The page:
|| The word carnival is derived from the Latin caro
meaning 'meat' and vale, which translates to 'good-bye'. This evolved to become
carnival. Some also link it to carnislevamen or 'the pleasures of meat', focusing
on its enjoyment during the festivities, before the abstinence that follows during
Lent. Another hypothesis suggests that the word came from carrus navalis, the
horse-drawn, boat-shaped carriage that was paraded during the Roman festival Saturnalia,
in honor of Saturn. It carried men and women in fancy dresses, wearing masks,
and singing obscene songs. It is possible that the present-day concept of a carnival
emerged from this parade.
The festivals were characterized by a total disregard for normal conventions.
In the want on celebrations at banquets, slaves ate with their masters, whom they
insulted and admonished. From among them, one was elected a King of Chaos. He
enjoyed full rights over the concubines of his masters and gave orders that had
to be obeyed. In the earliest form the rite, he was sacrificed at the end of the
festivities. This signaled their turn to order. It also conveyed to the people
that if there is disorder, rebellion, a confusion of roles and promiscuous behavior,
an efficient administration is not possible. It stressed on the necessity to conform
to the rules laid down by society.
| The Goa Carnival, celebrated on the three days just
before Lent, is an integral part of the Portuguese heritage of the state that
was a dominion of Portugal till 1961. The carnival epitomizes fun-loving culture,
characteristic to Goa. The erstwhile rulers as a rowdy celebration in which flour,
eggs, oranges, lemons, mud introduced it, sand-filled gloves along with dirty
water, various liquids and glue were aimed at passersby. Used pots, pans, and
other kitchen utensils were also thrown out of windows. Perhaps this was done
to discard the old and the dirty before the Lenten fast.
|Fierce battles were waged in the streets
with plaster-of-Paris eggs, wax lemons, corncobs and beans. Blows with brooms
and wooden spoons were dealt out liberally. It was also an occasion for unchecked
eating. People gorged on rich food at lavish feasts. Even the convents distributed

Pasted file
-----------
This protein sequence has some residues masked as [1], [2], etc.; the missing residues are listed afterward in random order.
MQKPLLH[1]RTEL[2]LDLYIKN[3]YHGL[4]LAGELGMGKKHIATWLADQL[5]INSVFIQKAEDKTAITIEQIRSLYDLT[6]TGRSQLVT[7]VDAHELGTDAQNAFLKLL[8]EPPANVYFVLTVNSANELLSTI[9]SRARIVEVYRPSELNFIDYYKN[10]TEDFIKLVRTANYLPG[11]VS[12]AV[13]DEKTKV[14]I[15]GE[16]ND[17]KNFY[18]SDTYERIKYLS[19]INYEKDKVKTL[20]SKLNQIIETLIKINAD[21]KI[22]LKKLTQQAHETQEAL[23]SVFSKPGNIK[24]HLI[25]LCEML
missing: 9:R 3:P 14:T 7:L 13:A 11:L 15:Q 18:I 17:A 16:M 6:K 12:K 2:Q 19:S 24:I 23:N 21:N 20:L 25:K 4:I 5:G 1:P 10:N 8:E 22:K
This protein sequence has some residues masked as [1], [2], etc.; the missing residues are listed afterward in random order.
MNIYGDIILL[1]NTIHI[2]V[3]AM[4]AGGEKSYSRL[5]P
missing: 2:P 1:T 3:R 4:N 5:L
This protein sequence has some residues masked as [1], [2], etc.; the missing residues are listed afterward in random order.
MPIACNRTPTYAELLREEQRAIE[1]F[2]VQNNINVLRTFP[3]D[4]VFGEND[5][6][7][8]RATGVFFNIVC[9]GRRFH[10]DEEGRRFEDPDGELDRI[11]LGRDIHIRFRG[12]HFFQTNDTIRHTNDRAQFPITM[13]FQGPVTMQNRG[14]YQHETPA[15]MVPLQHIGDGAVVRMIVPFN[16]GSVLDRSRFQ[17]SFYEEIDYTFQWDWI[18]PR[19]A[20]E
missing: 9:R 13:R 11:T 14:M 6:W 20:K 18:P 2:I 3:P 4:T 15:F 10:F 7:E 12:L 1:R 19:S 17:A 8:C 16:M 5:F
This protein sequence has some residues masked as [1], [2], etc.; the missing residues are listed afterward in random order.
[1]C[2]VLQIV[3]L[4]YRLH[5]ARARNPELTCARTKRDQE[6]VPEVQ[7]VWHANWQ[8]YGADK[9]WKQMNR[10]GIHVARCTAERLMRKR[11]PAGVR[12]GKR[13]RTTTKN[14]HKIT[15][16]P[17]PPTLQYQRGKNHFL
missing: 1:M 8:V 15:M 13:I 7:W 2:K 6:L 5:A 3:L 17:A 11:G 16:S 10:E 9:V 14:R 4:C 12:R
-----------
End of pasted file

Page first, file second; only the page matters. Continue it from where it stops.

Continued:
cakes and pastries. The carnival in Goa has retained the core of these festivities,
while adapting and amalgamating it with the local culture. Though it is celebrated
for only three days, the preparations start many days in advance, and buildup
to a frenetic pitch by the eve of the carnival.
||A king of Chaos called King Momo is
elected. He presides over the three-day festivities, which attract visitors from
all over India and abroad. Street plays, songs, dances, and impromptu farces mocking
the establishments are performed before an enthusiastic, responsive audience.
Floats depicting popular lullabies and nursery rhymes make a whimsical and colorful
addition to the streets. Cultural functions and competitions abound in the three
days of revelry. Specially selected people judge these. King Memo distributes
the prizes. The contestants wear colorful costumes and elaborate masks. Amidst
the outrageous dresses seen on the street are some made of sheer, transparent
polythene. In the fun-filled atmosphere, people smear color on each other, instead
of the flour, eggs, fruit and water thrown earlier. This could be an adaptation
from the Holi festival of the Hindus. In Goan villages, however, the festivities
have a more indigenous flavor.
| Though celebrated by the Christian population of
Goa, its only relevance to Christianity is that it is celebrated before Lent.
The festival today has no religious undertones and has come to be a cultural highlight
of the state, rather than of the religion.